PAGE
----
Skip to comments.New Navy Nuclear Sub Debuts in Atlantic
Posted on 08/26/2006 8:42:31 AM PDT by george76
The Navy debuted its newest nuclear-powered submarine Friday in an Atlantic Ocean swing off the Florida coast, the second in the latest fast-attack class that marks a broad departure from the Cold War-era deterrence boats.
The Texas, which will officially earn a "USS" designator in a commissioning ceremony in two weeks, weighs 7,800 tons, measures 377 feet long and can remain submerged on covert surveillance up to three months. It travels faster than 25 knots underwater and dives farther than 800 feet.
"It's much more effective than any ship I've been on before," said Capt. John Litherland, who has been on more than 50.
"It's not the fastest, but the difference is that it's quiet even at its top speed."
Perhaps the biggest improvement is the ability to travel with a small special forces submarine, nine commandos and their gear. Previous subs would have carried only three Navy SEALS.
That kind of space is premium on a vessel designed to hide and spend most of its life underwater.
Its maximum time submerged is limited only by the amount of food it can carry, because the boat generates its own power and oxygen.
Sailors sleep twelve to a room, on 6 1/2-foot beds with about 3 feet of top-to-bottom sleeping space, the 4-inch deep compartment under it the only place to stow belongings.
That's why they spent four weeks in basic training learning how to fold, crew members joke.
And they've grown to carry less stuff, after training to spend up to six months at a time in the middle of the ocean.
(Excerpt) Read more at examiner.com ...
I don't believe they build them in that manner any more. When I worked for Newport News Shipbuilding, they and Electric Boat were perfecting the modular construction - basically, building an entire compartment and it's systems, then welding them together.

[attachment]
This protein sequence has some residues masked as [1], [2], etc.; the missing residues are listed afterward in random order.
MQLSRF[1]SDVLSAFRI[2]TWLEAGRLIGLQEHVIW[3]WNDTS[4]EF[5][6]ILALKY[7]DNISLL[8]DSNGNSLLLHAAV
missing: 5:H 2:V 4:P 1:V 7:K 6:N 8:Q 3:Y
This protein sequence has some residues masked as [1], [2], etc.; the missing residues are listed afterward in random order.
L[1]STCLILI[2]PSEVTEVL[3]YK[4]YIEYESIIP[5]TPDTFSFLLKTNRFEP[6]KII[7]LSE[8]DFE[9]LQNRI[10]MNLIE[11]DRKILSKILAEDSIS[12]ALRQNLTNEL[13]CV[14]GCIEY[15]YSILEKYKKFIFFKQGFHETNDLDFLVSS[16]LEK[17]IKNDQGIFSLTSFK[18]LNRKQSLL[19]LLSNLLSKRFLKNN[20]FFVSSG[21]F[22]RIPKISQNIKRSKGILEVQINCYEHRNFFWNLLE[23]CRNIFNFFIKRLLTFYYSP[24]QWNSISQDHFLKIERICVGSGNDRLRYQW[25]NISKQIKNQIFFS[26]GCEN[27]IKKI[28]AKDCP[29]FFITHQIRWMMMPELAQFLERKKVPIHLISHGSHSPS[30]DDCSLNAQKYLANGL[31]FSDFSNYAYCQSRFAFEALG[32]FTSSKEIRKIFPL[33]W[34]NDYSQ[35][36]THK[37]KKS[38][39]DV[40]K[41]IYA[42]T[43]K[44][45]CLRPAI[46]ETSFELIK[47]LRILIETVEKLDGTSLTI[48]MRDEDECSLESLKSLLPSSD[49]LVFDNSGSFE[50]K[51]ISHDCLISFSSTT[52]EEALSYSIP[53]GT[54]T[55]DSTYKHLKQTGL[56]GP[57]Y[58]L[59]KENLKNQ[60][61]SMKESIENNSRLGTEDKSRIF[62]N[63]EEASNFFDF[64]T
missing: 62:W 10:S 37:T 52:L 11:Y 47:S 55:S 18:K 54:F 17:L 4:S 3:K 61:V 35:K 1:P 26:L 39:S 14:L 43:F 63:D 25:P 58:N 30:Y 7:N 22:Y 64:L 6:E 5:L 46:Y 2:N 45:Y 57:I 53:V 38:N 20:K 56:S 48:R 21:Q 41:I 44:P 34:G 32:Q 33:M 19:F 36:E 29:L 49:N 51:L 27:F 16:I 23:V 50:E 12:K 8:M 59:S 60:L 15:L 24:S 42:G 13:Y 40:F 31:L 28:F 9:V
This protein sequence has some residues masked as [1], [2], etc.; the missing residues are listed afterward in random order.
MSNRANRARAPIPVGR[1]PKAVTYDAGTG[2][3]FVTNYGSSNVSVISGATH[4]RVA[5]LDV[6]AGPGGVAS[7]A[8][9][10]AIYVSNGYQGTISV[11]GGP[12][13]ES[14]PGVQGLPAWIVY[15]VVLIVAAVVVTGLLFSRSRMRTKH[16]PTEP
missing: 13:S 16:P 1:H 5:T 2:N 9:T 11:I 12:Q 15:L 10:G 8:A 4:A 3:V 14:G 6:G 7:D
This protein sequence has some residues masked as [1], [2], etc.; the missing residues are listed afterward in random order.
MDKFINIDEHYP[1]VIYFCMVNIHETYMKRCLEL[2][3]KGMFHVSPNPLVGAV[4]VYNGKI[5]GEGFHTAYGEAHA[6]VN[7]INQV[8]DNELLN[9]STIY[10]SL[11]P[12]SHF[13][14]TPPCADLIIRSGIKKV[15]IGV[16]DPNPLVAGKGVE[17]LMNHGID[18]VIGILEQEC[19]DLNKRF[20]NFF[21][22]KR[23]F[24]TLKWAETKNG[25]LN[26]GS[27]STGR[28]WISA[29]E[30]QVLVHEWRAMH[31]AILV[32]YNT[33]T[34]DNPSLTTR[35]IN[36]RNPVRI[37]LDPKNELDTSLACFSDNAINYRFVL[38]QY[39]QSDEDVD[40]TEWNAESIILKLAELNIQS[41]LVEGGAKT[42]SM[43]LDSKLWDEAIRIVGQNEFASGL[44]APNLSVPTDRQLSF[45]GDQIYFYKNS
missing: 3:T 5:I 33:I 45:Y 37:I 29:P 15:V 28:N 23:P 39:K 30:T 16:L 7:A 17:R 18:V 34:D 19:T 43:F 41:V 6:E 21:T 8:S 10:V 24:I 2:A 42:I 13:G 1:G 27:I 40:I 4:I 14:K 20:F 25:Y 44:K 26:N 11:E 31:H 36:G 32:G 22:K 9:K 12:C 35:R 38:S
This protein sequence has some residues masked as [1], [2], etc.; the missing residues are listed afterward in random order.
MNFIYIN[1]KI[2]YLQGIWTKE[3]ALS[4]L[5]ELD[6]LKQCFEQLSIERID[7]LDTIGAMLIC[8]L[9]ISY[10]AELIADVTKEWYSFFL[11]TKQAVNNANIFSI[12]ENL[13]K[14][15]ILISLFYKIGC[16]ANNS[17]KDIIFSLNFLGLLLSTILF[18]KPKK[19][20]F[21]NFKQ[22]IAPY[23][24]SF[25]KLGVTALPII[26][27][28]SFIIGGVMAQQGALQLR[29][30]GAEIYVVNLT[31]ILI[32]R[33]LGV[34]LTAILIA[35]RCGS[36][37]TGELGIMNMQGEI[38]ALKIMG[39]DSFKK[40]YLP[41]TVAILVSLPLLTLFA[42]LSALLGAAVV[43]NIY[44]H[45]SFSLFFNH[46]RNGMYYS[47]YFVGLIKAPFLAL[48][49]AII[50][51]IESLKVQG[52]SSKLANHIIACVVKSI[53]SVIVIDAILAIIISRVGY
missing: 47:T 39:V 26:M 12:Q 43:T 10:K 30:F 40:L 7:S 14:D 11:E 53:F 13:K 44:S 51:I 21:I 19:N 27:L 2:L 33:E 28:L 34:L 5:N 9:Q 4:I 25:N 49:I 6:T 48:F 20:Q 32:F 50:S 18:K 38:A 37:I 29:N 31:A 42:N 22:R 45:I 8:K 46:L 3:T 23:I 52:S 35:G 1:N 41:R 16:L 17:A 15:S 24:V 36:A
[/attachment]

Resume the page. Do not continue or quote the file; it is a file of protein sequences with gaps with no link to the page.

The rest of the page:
Thar she blows !!
But where was this photo taken? Damn, I never heard of anyone cruising a boomer past a public beach! Although the boomers sortieing from Norfolk had to remain surfaced past Cape Henry, and people at Fort Story could look out and watch them, as I did one day when a boomer was headed out...... very, very sinister-looking boats, they were, even the older Poseidon boats, because you knew what they were.
You were in SSN's? Or are you talking about the original "pigboats", the diesel boats?
I was a rider aboard the USS Pargo, SSN-650, for four days once on a cruise down to Tongue of the Ocean for early trials of the Mark 48 wire-guided ASW torp..... they put me in a six-man with some other JO's, cramped as hell, but that was the Sheraton compared to some of the quartering arrangements on those SSN's. I didn't ride along when the Pargo went back to the Barents a few weeks later for another Presidential Unit Citation.
Alpha Class (NATO desig. :)
That might be. When I worked in these it was Polaris and the George Washington, which is probably medieval tech already.
Britain launches nuclear sub that can hear a ship from across the Atlantic